Life Lessons unravelled along the Ways of the Camino De Santiago (Part 1)

Cape Finisterre

Buen Camino Peregrinos!

Whether you are about to embark upon, currently walking, or the idea of the Camino is currently floating around in your mind (this is how it started for me) thank you for taking this time to sit down and read this blog.

Recently I walked 3 different routes of the Camino De Santiago (also known as the Way of St James). Throughout these 38 walking days, covering approximately 1,200km across 3 different countries I was given A LOT of thinking time and feel so blessed to have given myself this gift. This blog holds in it many experiences, reflections and wisdom’s that I had formed over this course of time. These have been brought to light through my own introspections, the incredible people I met along the trail, and the gift of the Camino itself that it provides to each peregrino (pilgrim).

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There are many various route of the Camino De Santiago with the original and most famous being the Camino de Frances (The French Way). This is the first one that I commenced upon from St Jean Pied De Port in France and my favourite out of the 3 different Camino De Santiago routes that I undertook. It may be because this is the traditional route that started as a Christian pilgrimage to the Cathedral of Santiago De Compostela in Northwestern Spain over 1,000 years ago and now has been walked by thousands of pilgrims since then. As I was deciding upon which route to undertake first I found that the Camino De Frances called to me and now I know the reason for this because it holds a very special place in my heart. This pilgrimage has taught me many lessons, provided me with a feeling of grounding, and allowed me to find my answers that I was searching for during this 800km of walking meditation.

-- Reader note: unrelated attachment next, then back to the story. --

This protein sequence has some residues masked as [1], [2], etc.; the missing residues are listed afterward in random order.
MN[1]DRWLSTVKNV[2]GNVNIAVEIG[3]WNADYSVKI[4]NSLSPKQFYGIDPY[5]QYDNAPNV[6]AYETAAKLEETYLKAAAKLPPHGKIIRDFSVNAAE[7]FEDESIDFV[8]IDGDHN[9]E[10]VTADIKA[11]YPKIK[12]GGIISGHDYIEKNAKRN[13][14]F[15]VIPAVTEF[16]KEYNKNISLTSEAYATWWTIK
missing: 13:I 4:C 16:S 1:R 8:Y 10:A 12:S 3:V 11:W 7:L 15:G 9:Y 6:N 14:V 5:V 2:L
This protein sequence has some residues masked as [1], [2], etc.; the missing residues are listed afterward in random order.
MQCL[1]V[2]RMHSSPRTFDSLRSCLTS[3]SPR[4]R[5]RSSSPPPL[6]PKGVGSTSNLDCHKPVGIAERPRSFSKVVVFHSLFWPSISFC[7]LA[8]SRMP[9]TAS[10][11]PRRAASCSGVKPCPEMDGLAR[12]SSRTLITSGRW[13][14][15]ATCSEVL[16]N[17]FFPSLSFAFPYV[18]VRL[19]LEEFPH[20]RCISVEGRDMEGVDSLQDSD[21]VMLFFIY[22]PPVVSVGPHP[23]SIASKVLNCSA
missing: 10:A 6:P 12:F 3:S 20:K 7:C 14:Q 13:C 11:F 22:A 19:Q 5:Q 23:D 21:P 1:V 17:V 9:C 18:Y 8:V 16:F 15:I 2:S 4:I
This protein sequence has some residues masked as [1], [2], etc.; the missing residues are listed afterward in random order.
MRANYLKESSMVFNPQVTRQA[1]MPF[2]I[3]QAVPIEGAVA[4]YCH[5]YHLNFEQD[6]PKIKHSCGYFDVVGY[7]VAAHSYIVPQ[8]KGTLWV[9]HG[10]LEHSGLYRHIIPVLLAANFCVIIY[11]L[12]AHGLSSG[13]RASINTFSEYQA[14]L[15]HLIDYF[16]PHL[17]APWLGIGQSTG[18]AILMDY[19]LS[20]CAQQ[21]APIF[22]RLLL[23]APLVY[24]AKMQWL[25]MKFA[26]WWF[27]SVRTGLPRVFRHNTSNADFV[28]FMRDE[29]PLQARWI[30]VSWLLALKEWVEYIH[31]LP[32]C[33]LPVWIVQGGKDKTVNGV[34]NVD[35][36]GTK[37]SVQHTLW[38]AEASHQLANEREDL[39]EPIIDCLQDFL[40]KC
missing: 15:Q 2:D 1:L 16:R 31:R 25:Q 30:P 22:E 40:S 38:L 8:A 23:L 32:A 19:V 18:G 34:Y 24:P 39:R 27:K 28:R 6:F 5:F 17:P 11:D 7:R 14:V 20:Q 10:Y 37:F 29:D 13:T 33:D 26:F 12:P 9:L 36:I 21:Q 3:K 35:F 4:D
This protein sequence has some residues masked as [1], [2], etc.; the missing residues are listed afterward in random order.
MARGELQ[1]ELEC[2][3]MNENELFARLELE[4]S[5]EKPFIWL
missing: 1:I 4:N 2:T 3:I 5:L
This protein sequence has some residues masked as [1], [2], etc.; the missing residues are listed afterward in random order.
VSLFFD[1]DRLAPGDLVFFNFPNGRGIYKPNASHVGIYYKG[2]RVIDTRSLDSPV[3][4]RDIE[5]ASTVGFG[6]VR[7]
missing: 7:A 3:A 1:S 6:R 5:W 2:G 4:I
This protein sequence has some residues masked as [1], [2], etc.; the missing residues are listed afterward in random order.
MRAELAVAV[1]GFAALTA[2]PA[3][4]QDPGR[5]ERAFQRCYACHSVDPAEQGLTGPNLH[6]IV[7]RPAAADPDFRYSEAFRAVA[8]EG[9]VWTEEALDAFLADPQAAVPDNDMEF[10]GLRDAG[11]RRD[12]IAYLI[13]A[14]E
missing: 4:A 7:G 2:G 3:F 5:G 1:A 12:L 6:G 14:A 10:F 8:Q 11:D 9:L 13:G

The second Camino route that I undertook was the Camino de Fisterra. This route starts in Sunset over Cape FinisterreSantiago de Compostela taking 90km to walk to Cape Finisterre, a rock bound peninsula in the west coast of Galicia, Spain. In Roman times Cape Finisterre was believed to be the end of the world and was the final destination for many pilgrims on the Way of St James.
On this path it was the first time that I was able to see a glimpse of the ocean since starting the Camino. I first saw this from the town of Cee, and from someone living in Sydney for their whole life I had the most overwhelming feeling of nostalgia, familiarity and comfort. As I reached he Milestone in Cape Finisterre noting 0km and watched the sunset over the ocean I felt complete peace and tranquility inside. That all the experiences along the way made this destination so special that it is undescribeable.

Finishing Camino De Portugues
Finishing Camino De Portugues

Despite Cape Finisterre being the end point for many pilgrims walking the Camino De Santiago, personally I still had the desire to continue with this lifestyle that I had come to live and breathe.
I decided to take a bus from Santiago De Compostela to Porto, Portugal to begin the 300km walk of this portion of the Camino de Portuguese heading back to Santiago De Compostela. My decision to walk this Camino was mainly due to having extra time before my next destination in my travel plans and also the oppoertunity to walk and experience this way with a friend from back home which created a very different experience then my original reason for walking the Camino De Frances and Camino de Fisterra which were for more spiritiual reasons.